Daniel A. Schmierer
Department of Economics
University of Chicago
1126 E. 59th Street
Chicago IL 60637
Institutional Affiliation: University of Chicago
NBER Working Papers and Publications
|September 2010||Tests of Hypotheses Arising in the Correlated Random Coefficient Model|
with : w16421
This paper examines the correlated random coefficient model. It extends the analysis of Swamy (1971, 1974), who pioneered the uncorrelated random coefficient model in economics. We develop the properties of the correlated random coefficient model and derive a new representation of the variance of the instrumental variable estimator for that model. We develop tests of the validity of the correlated random coefficient model against the null hypothesis of the uncorrelated random coefficient model.
Published: Heckman, James J. & Schmierer, Daniel, 2010. "Tests of hypotheses arising in the correlated random coefficient model," Economic Modelling, Elsevier, vol. 27(6), pages 1355-1367, November. citation courtesy of
|October 2009||Testing the Correlated Random Coefficient Model|
with , : w15463
The recent literature on instrumental variables (IV) features models in which agents sort into treatment status on the basis of gains from treatment as well as on baseline-pretreatment levels. Components of the gains known to the agents and acted on by them may not be known by the observing economist. Such models are called correlated random coefficient models. Sorting on unobserved components of gains complicates the interpretation of what IV estimates. This paper examines testable implications of the hypothesis that agents do not sort into treatment based on gains. In it, we develop new tests to gauge the empirical relevance of the correlated random coefficient model to examine whether the additional complications associated with it are required. We examine the power of the proposed test...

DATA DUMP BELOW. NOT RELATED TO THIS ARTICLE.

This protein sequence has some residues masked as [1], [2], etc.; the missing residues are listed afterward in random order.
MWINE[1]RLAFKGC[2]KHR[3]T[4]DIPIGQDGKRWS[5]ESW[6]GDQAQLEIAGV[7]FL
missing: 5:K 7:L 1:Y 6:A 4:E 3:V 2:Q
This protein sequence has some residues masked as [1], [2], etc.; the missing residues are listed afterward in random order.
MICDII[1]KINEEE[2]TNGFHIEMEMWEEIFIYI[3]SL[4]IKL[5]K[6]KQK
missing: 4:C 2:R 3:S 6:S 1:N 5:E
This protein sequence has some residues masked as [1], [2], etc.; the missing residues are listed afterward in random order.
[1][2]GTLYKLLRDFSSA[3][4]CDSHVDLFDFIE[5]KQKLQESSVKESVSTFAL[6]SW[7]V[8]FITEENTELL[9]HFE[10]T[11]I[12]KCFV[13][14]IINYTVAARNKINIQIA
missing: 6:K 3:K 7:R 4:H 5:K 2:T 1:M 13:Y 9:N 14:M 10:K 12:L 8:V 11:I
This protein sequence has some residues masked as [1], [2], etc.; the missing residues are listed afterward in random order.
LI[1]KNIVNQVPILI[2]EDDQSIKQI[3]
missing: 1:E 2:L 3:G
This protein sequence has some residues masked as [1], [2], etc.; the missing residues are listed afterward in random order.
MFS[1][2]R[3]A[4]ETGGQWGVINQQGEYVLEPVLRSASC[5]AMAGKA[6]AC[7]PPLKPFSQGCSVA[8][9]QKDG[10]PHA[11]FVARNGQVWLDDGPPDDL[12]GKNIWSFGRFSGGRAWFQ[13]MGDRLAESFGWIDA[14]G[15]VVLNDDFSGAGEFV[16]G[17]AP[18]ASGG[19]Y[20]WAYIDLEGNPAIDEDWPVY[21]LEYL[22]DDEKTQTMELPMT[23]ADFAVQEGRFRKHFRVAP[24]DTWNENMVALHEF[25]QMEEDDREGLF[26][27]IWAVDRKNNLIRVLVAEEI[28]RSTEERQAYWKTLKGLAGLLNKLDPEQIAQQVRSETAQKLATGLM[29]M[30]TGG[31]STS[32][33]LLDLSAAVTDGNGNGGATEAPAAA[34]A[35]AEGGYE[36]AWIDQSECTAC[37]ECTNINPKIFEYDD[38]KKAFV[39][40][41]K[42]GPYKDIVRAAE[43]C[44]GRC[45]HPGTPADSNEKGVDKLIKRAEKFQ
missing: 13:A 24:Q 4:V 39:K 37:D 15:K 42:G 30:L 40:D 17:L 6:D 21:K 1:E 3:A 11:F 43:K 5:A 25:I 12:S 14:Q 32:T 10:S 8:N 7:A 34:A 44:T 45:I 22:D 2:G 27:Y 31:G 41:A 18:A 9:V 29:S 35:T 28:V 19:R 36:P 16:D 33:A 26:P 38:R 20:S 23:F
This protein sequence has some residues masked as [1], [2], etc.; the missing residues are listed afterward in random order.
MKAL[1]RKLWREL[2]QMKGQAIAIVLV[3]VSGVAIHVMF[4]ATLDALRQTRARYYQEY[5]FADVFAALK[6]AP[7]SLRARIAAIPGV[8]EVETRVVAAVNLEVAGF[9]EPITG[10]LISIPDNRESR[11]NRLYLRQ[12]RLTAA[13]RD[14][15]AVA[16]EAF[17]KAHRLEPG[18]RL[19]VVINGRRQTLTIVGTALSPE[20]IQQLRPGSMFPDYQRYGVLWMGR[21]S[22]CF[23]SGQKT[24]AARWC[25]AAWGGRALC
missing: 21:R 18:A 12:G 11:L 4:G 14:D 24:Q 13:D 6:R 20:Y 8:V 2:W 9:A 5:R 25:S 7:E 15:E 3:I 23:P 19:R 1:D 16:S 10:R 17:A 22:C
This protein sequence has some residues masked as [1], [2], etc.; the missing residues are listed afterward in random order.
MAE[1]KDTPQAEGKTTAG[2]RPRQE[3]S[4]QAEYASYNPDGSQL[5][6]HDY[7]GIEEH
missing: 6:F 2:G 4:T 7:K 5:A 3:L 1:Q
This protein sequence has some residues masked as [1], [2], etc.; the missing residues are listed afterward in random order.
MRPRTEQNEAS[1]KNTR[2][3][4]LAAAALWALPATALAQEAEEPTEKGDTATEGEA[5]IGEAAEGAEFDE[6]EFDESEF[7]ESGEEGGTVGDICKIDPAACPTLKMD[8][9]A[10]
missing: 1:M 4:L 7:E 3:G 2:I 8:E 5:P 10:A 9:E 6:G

Published: Heckman, James J. & Schmierer, Daniel & Urzua, Sergio, 2010. "Testing the correlated random coefficient model," Journal of Econometrics, Elsevier, vol. 158(2), pages 177-203, October. citation courtesy of